Kidnapped Being Memoirs of the Adventures of David Balfour in the Year 1751

Kidnapped Being Memoirs of the Adventures of David Balfour in the Year 1751

by Robert Louis Stevenson
     
 

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CONTENTS

CHAPTER

I I SET OFF UPON MY JOURNEY TO THE HOUSE OF SHAWS
II I COME TO MY JOURNEY'S END
III I MAKE ACQUAINTANCE OF MY UNCLE
IV I RUN A GREAT DANGER IN THE HOUSE OF SHAWS
V I GO TO THE QUEEN'S FERRY
VI WHAT BEFELL AT THE QUEEN'S FERRY

Overview

CONTENTS

CHAPTER

I I SET OFF UPON MY JOURNEY TO THE HOUSE OF SHAWS
II I COME TO MY JOURNEY'S END
III I MAKE ACQUAINTANCE OF MY UNCLE
IV I RUN A GREAT DANGER IN THE HOUSE OF SHAWS
V I GO TO THE QUEEN'S FERRY
VI WHAT BEFELL AT THE QUEEN'S FERRY
VII I GO TO SEA IN THE BRIG "COVENANT" OF DYSART
VIII THE ROUND-HOUSE
IX THE MAN WITH THE BELT OF GOLD
X THE SIEGE OF THE ROUND-HOUSE
XI THE CAPTAIN KNUCKLES UNDER
XII I HEAR OF THE "RED FOX"
XIII THE LOSS OF THE BRIG
XIV THE ISLET
XV THE LAD WITH THE SILVER BUTTON: THROUGH THE ISLE OF MULL
XVI THE LAD WITH THE SILVER BUTTON: ACROSS MORVEN
XVII THE DEATH OF THE RED FOX
XVIIII TALK WITH ALAN IN THE WOOD OF LETTERMORE
XIX THE HOUSE OF FEAR
XX THE FLIGHT IN THE HEATHER: THE ROCKS
XXI THE FLIGHT IN THE HEATHER: THE HEUGH OF CORRYNAKIEGH
XXII THE FLIGHT IN THE HEATHER: THE MOOR
XXIII CLUNY'S CAGE
XXIV THE FLIGHT IN THE HEATHER: THE QUARREL IN BALQUHIDDER
XXVI END OF THE FLIGHT: WE PASS THE FORTH
XXVII I COME TO MR. RANKEILLOR
XXVIII I GO IN QUEST OF MY INHERITANCE
XXIX I COME INTO MY KINGDOM
XXX GOOD-BYE



CHAPTER I

I SET OFF UPON MY JOURNEY TO THE HOUSE OF SHAWS

I will begin the story of my adventures with a certain morning early in
the month of June, the year of grace 1751, when I took the key for the
last time out of the door of my father's house. The sun began to shine
upon the summit of the hills as I went down the road; and by the time
I had come as far as the manse, the blackbirds were whistling in the
garden lilacs, and the mist that hung around the valley in the time of
the dawn was beginning to arise and die away.

Mr. Campbell, the minister of Essendean, was waiting for me by the
garden gate, good man! He asked me if I had breakfasted; and hearing
that I lacked for nothing, he took my hand in both of his and clapped it
kindly under his arm.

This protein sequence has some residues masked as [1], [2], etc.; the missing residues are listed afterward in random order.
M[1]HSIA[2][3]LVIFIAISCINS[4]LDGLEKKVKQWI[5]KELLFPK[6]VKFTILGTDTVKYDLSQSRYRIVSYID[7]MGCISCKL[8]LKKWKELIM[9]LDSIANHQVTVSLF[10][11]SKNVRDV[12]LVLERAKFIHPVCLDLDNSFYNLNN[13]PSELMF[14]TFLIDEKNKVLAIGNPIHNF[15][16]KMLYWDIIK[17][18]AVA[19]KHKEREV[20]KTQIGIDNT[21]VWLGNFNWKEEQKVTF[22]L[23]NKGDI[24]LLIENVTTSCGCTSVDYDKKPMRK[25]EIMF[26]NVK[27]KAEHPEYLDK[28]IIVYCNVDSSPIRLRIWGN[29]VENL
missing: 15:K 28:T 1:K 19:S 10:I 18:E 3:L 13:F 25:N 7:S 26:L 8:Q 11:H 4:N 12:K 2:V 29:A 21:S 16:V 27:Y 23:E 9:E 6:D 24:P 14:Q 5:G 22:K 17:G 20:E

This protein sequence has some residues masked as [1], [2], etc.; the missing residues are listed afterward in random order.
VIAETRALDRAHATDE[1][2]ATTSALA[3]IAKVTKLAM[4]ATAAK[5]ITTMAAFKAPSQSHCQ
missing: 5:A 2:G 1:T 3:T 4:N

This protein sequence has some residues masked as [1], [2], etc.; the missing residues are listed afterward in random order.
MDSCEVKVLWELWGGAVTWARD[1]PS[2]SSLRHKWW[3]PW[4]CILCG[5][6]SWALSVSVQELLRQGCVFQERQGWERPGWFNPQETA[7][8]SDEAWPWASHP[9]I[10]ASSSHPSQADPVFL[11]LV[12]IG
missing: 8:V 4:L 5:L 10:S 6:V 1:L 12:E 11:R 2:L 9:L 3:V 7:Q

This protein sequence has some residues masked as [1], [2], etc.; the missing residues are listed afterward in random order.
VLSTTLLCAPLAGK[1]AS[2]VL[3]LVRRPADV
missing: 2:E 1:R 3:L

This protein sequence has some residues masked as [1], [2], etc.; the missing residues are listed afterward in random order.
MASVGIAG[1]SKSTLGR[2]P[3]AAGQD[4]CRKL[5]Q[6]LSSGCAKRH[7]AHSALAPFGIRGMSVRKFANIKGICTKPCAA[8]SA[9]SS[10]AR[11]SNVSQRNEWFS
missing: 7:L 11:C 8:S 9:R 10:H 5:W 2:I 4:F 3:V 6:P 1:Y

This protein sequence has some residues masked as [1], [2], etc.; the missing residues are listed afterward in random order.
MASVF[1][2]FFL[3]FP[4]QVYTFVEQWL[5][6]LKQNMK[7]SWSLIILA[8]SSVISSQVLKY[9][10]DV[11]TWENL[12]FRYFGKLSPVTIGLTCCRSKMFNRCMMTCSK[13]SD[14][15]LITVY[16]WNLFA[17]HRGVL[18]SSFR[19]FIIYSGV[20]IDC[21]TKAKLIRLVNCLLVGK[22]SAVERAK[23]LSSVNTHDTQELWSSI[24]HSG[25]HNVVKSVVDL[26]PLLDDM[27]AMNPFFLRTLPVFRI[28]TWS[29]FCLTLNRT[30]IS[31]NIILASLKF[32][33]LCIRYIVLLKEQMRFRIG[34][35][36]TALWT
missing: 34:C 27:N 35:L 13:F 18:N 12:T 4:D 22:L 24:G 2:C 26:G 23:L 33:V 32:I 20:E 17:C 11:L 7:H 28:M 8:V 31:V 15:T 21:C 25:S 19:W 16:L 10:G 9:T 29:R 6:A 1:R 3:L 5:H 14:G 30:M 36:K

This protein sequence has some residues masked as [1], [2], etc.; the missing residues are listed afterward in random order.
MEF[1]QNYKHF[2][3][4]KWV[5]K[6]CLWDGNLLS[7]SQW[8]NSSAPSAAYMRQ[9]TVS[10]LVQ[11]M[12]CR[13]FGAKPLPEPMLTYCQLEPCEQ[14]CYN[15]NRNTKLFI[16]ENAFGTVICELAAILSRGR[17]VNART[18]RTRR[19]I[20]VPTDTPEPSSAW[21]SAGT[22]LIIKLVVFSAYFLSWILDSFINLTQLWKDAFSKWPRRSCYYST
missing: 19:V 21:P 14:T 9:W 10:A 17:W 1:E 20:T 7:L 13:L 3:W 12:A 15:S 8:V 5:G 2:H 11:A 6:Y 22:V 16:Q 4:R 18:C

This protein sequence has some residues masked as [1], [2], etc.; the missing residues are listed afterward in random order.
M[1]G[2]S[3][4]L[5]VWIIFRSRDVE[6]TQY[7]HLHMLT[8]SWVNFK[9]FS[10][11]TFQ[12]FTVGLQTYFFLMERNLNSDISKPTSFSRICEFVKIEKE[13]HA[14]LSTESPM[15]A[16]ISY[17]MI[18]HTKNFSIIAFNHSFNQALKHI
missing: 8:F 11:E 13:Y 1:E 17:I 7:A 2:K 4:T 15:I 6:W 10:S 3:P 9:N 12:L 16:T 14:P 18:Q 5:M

"Well, Davie, lad," said he, "I will go with you as far as the ford, to
set you on the way." And we began to walk forward in silence.

"Are ye sorry to leave Essendean?" said he, after awhile.

"Why, sir," said I, "if I knew where I was going, or what was likely
to become of me, I would tell you candidly. Essendean is a good place
indeed, and I have been very happy there; but then I have never been
anywhere else. My father and mother, since they are both dead, I shall
be no nearer to in Essendean than in the Kingdom of Hungary, and, to
speak truth, if I thought I had a chance to better myself where I was
going I would go with a good will."

"Ay?" said Mr. Campbell. "Very well, Davie. Then it behoves me to tell
your fortune; or so far as I may. When your mother was gone, and your
father (the worthy, Christian man) began to sicken for his end, he gave
me in charge a certain letter, which he said was your inheritance. 'So
soon,' says he, 'as I am gone, and the house is redd up and the gear
disposed of' (all which, Davie, hath been done), 'give my boy this
letter into his hand, and start him off to the house of Shaws, not far
from Cramond. That is the place I came from,' he said, 'and it's where
it befits that my boy should return. He is a steady lad,' your father
said, 'and a canny goer; and I doubt not he will come safe, and be well
lived where he goes.'"

"The house of Shaws!" I cried. "What had my poor father to do with the
house of Shaws?"

"Nay," said Mr. Campbell, "who can tell that for a surety? But the name
of that family, Davie, boy, is the name you bear--Balfours of Shaws:
an ancient, honest, reputable house, peradventure in these latter
days decayed. Your father, too, was a man of learning as befitted his
position; no man more plausibly conducted school; nor had he the manner
or the speech of a common dominie; but (as ye will yourself remember)
I took aye a pleasure to have him to the manse to meet the gentry; and
those of my own house, Campbell of Kilrennet, Campbell of Dunswire,
Campbell of Minch, and others, all well-kenned gentlemen, had pleasure
in his society. Lastly, to put all the elements of this affair before
you, here is the testamentary letter itself, superscrived by the own
hand of our departed brother."

Product Details

ISBN-13:
2940013106437
Publisher:
SAP
Publication date:
07/26/2011
Sold by:
Barnes & Noble
Format:
NOOK Book
File size:
201 KB

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